Southern Railway on off-track revenue-generating mode

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"The Railway Minister Mr Lalu Yadav, has asked us to think of innovative ways to improve our income... We've also been asked to look out actively for commercial advertising... "


Rasheeda Bhagat

With the Indian Railways' revenues on fast track, the Southern Railway, which is a "passenger-intensive" zone, has been asked to make a push for increasing income with such innovative ideas as leasing of land, commercial advertising, and budget hotels,

Mr Thomas Varghese, General Manager, Southern Railway,

told Business Line


Excerpts from the interview:

Is Southern Railway profitable? The Indian Railways made a profit of Rs 11,000 crore last year...

Southern Railway (SR) is a more a passenger-oriented railway, unlike the other zones that carry more freight. SR is unique because we carry 1-1.1 million passengers every day, which is 10 per cent of the traffic on Indian Railways. Normally, the passenger traffic growth rate is 8 per cent, but this year it has been far higher at 12 per cent. This despite the threat from the so-called low-cost airlines! We've not had passengers running away to these airlines.

But profit comes from freight and we are more a passenger-intensive facility. Last year the Indian Railways moved over 700 million tonnes of freight, but SR doesn't have any colliery, steel plant, etc. Of the 700 million tonnes, 400 million tonnes is coal, iron, manganese ore, etc.

If you take the operating ratio, for every Rs 100 earned last year, we spent Rs 117. So we are on a negative there, though we've improved; earlier it was Rs 120. Our basic staff cost is 56 per cent; in 1970 it was Rs 100 for a Class IV employee almost 85 per cent of our employees are the bottom layer today it is Rs 6,000, up 60 times.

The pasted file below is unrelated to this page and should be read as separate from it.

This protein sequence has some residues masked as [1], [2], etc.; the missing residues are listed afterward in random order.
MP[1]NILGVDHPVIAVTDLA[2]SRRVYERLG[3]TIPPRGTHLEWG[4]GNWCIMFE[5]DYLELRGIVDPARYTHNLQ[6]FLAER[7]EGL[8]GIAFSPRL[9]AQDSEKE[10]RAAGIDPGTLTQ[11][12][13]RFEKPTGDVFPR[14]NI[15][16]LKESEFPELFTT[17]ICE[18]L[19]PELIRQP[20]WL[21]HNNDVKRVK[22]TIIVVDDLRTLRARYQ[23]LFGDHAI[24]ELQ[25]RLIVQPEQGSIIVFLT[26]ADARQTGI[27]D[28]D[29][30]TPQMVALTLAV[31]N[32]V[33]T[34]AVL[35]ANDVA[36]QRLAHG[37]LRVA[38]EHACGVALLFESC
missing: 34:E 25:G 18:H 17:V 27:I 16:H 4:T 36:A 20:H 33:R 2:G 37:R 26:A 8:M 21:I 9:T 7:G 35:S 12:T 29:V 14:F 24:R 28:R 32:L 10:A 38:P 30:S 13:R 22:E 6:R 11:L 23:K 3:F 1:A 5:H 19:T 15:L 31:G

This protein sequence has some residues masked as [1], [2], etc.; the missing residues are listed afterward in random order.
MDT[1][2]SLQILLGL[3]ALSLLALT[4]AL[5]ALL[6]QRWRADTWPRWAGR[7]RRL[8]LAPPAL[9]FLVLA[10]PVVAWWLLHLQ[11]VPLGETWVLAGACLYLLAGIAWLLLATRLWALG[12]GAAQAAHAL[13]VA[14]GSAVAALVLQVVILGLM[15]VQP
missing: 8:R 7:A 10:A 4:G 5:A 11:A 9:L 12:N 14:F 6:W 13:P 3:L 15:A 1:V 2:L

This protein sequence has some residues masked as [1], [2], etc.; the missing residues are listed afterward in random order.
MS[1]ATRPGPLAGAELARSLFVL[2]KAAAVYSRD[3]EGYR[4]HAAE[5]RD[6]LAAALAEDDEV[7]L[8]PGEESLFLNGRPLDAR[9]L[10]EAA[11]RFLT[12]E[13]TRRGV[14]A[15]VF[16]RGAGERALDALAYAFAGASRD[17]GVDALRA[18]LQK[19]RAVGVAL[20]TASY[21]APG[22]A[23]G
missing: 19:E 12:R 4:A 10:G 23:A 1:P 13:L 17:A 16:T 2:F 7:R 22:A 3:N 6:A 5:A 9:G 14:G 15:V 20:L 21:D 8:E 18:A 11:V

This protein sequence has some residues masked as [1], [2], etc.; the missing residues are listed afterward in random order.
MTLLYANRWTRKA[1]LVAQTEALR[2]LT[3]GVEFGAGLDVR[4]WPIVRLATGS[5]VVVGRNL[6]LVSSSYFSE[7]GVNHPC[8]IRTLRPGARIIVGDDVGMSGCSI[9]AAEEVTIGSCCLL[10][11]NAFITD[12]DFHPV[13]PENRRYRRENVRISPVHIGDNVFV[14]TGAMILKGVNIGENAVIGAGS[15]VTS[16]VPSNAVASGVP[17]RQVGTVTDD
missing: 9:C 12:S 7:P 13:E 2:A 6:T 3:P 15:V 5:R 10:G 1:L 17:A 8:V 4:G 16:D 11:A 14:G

Compare passenger fares: In that period, for instance, the Chennai-Kochi sleeper class ticket went up from Rs 60 to Rs 300, a five-fold increase. But the staff cost went up 60 times.

Similarly diesel that cost 30 paise per litre in 1970 has gone up to Rs 35, an over 100-fold increase. But we're thinking of a number of ways to increase our revenue.

Such as...

Wherever we have surplus land, we're going in for budget hotels.

In which places?

We've identified Chennai, Madurai, Thiruvananthapuram, Coimbatore, Rameswaram and are thinking of Mangalore and Kozhikode. At these hotels passengers will get good AC rooms for Rs 700-800 per night, with such facilities as an Internet kiosk and a convention centre. At Chennai Central we're looking at the area next to the parcel office, by creating an elevation above the circulating area of passengers. At Chennai's Egmore terminal we're planning a mid-segment hotel with 200-300 rooms. The IRCTC will take up this venture, give franchise to hotel companies, with a certain percentage coming to SR.

At what stage is this?

At a nascent stage and the first hotel will come in two years, perhaps at Madurai, near the main station.

How much will each hotel cost?

We haven't worked it out yet, but it won't be less than Rs 30-40 crore. The Ministry has also told us to increase food plazas and go in for shopping malls. SR has a lot of surplus land, particularly in Perambur and Villivakkam in Chennai and we've been told to improve our finances by leasing out land.

We've also been asked to look out actively for commercial advertising. The Railway Minister Mr Lalu Yadav, has asked us to think of innovative ways to improve our income. I've asked our officers to directly contact corporates and get quotations for the sole rights of a railway station, or a complete division. Chennai's Central and Egmore stations have a huge potential, as there is vacant land available. Also, the MRTS offers scope for advertising.

What kind of income do you expect to get from this?

I'd think that SR can earn Rs 100 crore from commercial advertising, though it's not a very big amount compared to our earnings. Last year, SR earned Rs 1,332 crore from passengers and Rs 1,318 crore from freight. Normally the reverse happens; freight fetches more, up to 65 per cent of the revenues, and passengers the rest. While our gross earnings have gone up by 10 per cent, we are conscious that passengers require better amenities...